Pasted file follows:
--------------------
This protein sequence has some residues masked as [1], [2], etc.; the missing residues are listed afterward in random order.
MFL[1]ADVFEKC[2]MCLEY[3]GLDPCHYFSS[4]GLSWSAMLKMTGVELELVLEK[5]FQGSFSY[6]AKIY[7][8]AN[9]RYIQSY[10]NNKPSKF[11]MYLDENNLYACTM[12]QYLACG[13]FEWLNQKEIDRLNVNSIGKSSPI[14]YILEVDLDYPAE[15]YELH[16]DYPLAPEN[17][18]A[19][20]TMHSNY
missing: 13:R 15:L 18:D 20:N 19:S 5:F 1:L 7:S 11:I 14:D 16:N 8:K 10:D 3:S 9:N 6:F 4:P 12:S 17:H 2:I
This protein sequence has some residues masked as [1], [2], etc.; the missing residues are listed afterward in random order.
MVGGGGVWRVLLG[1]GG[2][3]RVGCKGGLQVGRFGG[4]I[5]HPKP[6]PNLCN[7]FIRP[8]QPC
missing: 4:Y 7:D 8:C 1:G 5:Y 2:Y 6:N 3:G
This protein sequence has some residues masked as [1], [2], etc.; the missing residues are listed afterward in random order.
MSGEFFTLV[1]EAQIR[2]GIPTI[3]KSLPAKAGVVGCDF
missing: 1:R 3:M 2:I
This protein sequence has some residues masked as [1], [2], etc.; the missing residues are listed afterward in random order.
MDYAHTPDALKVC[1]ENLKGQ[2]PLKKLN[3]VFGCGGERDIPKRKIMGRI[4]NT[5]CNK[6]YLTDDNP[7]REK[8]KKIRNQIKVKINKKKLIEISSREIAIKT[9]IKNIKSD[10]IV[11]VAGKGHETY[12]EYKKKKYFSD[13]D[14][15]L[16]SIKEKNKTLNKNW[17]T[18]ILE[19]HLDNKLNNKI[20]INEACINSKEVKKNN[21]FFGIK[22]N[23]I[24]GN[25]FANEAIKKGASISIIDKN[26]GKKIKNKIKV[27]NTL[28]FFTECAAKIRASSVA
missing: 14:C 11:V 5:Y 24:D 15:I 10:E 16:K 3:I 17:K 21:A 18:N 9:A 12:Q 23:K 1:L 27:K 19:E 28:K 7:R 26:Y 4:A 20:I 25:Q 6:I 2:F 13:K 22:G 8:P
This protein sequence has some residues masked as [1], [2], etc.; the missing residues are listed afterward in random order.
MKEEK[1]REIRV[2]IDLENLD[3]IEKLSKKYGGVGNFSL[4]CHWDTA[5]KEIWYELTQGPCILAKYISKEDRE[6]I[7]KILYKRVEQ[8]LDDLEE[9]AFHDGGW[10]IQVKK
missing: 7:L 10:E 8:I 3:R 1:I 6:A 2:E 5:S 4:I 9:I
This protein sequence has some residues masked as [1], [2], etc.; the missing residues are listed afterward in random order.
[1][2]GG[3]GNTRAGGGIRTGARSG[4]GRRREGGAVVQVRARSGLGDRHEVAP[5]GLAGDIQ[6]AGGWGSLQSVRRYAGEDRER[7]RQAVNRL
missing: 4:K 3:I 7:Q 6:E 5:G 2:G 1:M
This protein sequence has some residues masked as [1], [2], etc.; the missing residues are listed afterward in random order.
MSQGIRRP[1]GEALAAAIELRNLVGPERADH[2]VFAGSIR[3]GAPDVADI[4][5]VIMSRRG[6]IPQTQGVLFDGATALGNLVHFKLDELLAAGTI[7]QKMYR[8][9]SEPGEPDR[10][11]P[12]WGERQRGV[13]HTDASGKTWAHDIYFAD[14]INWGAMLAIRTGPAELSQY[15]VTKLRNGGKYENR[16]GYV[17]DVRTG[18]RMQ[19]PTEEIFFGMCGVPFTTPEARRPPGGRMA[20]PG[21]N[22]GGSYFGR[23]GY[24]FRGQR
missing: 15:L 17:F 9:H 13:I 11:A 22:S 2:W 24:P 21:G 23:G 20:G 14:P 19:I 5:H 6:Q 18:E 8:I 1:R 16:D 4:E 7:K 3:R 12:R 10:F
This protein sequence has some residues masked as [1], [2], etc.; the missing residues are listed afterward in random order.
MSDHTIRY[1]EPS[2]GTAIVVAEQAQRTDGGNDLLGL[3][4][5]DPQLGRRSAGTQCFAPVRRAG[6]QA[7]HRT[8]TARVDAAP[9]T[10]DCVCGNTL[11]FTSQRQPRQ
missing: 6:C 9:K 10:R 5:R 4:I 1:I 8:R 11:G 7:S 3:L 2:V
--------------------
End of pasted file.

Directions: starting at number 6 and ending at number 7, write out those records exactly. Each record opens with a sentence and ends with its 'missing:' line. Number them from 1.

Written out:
This protein sequence has some residues masked as [1], [2], etc.; the missing residues are listed afterward in random order.
[1][2]GG[3]GNTRAGGGIRTGARSG[4]GRRREGGAVVQVRARSGLGDRHEVAP[5]GLAGDIQ[6]AGGWGSLQSVRRYAGEDRER[7]RQAVNRL
missing: 4:K 3:I 7:Q 6:E 5:G 2:G 1:M
This protein sequence has some residues masked as [1], [2], etc.; the missing residues are listed afterward in random order.
MSQGIRRP[1]GEALAAAIELRNLVGPERADH[2]VFAGSIR[3]GAPDVADI[4][5]VIMSRRG[6]IPQTQGVLFDGATALGNLVHFKLDELLAAGTI[7]QKMYR[8][9]SEPGEPDR[10][11]P[12]WGERQRGV[13]HTDASGKTWAHDIYFAD[14]INWGAMLAIRTGPAELSQY[15]VTKLRNGGKYENR[16]GYV[17]DVRTG[18]RMQ[19]PTEEIFFGMCGVPFTTPEARRPPGGRMA[20]PG[21]N[22]GGSYFGR[23]GY[24]FRGQR
missing: 15:L 17:F 9:H 13:I 11:A 22:S 2:W 24:P 21:G 23:G 20:G 14:P 19:I 5:H 6:Q 18:E 8:I 1:R 16:D 4:E 7:K 3:R 12:R 10:F